Can theory be healing?

Previously in this series, we have asked ‘Can academic reading be healing?’ and suggested that ‘Writing is not a luxury | Writing is not the opposite of self-care‘. This time, with thanks to Dr Fi Belcher for the tip to return to bell hooks 1991 article ‘Theory as Liberatory Practice‘ (chapter 5 in Teaching to Transgress), we will ask ‘can theory be healing?’

hooks says:

Let me begin by saying that I came to theory because I was hurting—the pain within me was so intense that I could not go on living. I came to theory desperate, wanting to comprehend—to grasp what was happening around and within me. Most importantly, I wanted to make the hurt go away. I saw in theory then a location for healing.

hooks, 1991

I read this opening paragraph with doubt in my heart. I now do quite a lot of theoretical work, but I did not find theory healing as an undergraduate or as a PhD student.

Lots of us have had difficult experiences of theory. Theory is hard, it requires odd locutions (apparently you have to capitalise “Other”?!?). We have all met the ‘theorybro‘ who threw around random Foucault in overconfident French, dominating grad school discussions (even when you had read Foucault and could speak French and were pretty sure he was wrong). Perhaps we were tired of talking about how every building was a prison and were more interested in campaigning for prison abolition, or trying to help people in refugee detention centres. Perhaps we were told, explicitly or implicitly, that theory wasn’t for people like us. Or that the theory for and about people like us wasn’t ‘real’ theory.

All of this, hooks agrees with, writing from her own perspective of being considered too theoretical instead of practical, and at the same time ‘not theoretical enough’. She writes about students hurt by ‘feminist theory that literally beats them down, leaves them stumbling bleary eyed from classroom settings feeling humiliated’. This kind of theory, of course, is not healing.

Theory is not inherently healing, liberatory, or revolutionary. It fulfills this function only when we ask that it do so and direct our theorizing towards this end. 

And yet, hooks names people for whom theory can be healing. Alice Miller (author of Prisoners of Childhood) ‘experienced theory as a healing’.

An unnamed woman

gave thanks that our meeting, our theorizing of race, gender and sexuality that afternoon had eased her pain, testifying that she could feel the hurt going away, that she could feel a healing taking place within. Holding my hands, standing body to body, eye to eye, she allowed me to empathically share the warmth of that healing. She wanted me to bear witness, to hear again both the naming of her pain and the power that emerged when she felt the hurt go away.

She ‘felt the hurt go away’.

hooks is writing of of a particular kind of theory.

Within revolutionary feminist movements, within revolutionary black liberation struggles, we must continually claim theory as necessary practice within a holistic framework of liberatory activism. … To me, this theory emerges from the concrete, from my efforts to make sense of everyday life experiences, from my efforts to critically intervene in my life and the lives of others. This to me is what makes feminist transformation possible. Personal testimony, personal experience, is such fertile ground for the production of liberatory feminist theory because usually it forms the base of our theory- making.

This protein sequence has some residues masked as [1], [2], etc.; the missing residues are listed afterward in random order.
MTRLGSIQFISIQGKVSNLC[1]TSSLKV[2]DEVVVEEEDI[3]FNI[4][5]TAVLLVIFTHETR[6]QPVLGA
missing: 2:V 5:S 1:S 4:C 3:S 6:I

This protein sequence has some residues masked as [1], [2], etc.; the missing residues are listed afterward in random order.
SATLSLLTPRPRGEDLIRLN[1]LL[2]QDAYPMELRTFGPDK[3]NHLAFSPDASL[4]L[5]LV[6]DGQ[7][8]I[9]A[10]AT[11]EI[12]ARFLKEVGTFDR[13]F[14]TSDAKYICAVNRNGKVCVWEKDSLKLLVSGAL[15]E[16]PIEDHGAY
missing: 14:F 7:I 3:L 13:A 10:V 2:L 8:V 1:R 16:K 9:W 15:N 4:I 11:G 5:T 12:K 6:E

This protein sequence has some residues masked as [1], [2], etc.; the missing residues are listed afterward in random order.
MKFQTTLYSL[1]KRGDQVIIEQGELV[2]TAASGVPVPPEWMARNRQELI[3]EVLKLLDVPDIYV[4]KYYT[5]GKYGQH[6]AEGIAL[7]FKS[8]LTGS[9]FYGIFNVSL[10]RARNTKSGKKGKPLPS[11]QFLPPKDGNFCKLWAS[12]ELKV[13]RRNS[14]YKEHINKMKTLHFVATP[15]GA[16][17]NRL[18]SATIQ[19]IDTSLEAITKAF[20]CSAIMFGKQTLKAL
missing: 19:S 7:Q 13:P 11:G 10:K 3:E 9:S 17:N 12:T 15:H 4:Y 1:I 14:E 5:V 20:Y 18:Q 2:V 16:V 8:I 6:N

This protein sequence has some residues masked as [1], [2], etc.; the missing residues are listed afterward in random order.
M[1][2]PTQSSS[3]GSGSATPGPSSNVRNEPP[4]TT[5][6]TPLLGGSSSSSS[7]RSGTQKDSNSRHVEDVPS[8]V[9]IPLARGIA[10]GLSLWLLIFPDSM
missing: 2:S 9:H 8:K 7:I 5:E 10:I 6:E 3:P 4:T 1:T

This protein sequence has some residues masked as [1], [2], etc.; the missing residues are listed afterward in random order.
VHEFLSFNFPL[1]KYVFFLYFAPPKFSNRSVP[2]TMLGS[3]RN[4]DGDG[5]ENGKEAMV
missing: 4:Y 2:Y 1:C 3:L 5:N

I can easily see how theory that is wrapped up in liberation, that sees and tries to help people in pain, can be understood as ‘healing’. I can see how philosophy that emerges out of the lived experiences of marginalised groups, allowing them to be seen and heard and valued, would be ‘healing’. But what about other kinds of theory? Can Ancient Greek, or German, or French philosophy (‘classical’, ‘Enlightenment’, or ‘Continental’ philosophy) be healing? I would say yes, because in all eras of philosophy the questions have been the big questions of right-living.

What is freedom? How do we live ethically? Why is art beautiful? How do I reflect on my own thoughts and feelings? Can we play? How do we do justice? How shall we love one another?

The thinkers I am reading do not agree on the answers… but I think they agree on the questions. This year, I have been diving deep into theoretical texts. I’ve been reading Foucault’s Care of the Self and then the Greek philosophers behind it. I finally got around to Marcus Aurelius. I’ve been reading Sara Ahmed, and lots of Audre Lorde. I’m reading the Upanishads, and Patañjali’s Sutras. I’m reading the Gay’wu Group of Women. I’ve just read Ricoeur, which is going to send me back to Marx and Freud and Nietzsche. I have asked myself ‘what is justice?’ and ‘what is the good life?’ and ‘what else matters?’.

Theory is not inherently healing, liberatory, or revolutionary. It fulfills this function only when we ask that it do so and direct our theorizing towards this end.

So we could ask theory to be healing. We could direct our theorising towards the end of healing. Because in doing so, I have found much that is joyful, restorative, embodying or freeing. I have found much to think with, to be inspired by. I have found the thinking of others to be generative in my own thinking, and in my teaching and writing, towards ‘a morality of writing well,‘ but also of being well. Thank you for thinking with me.

Photo by Mika Baumeister on Unsplash


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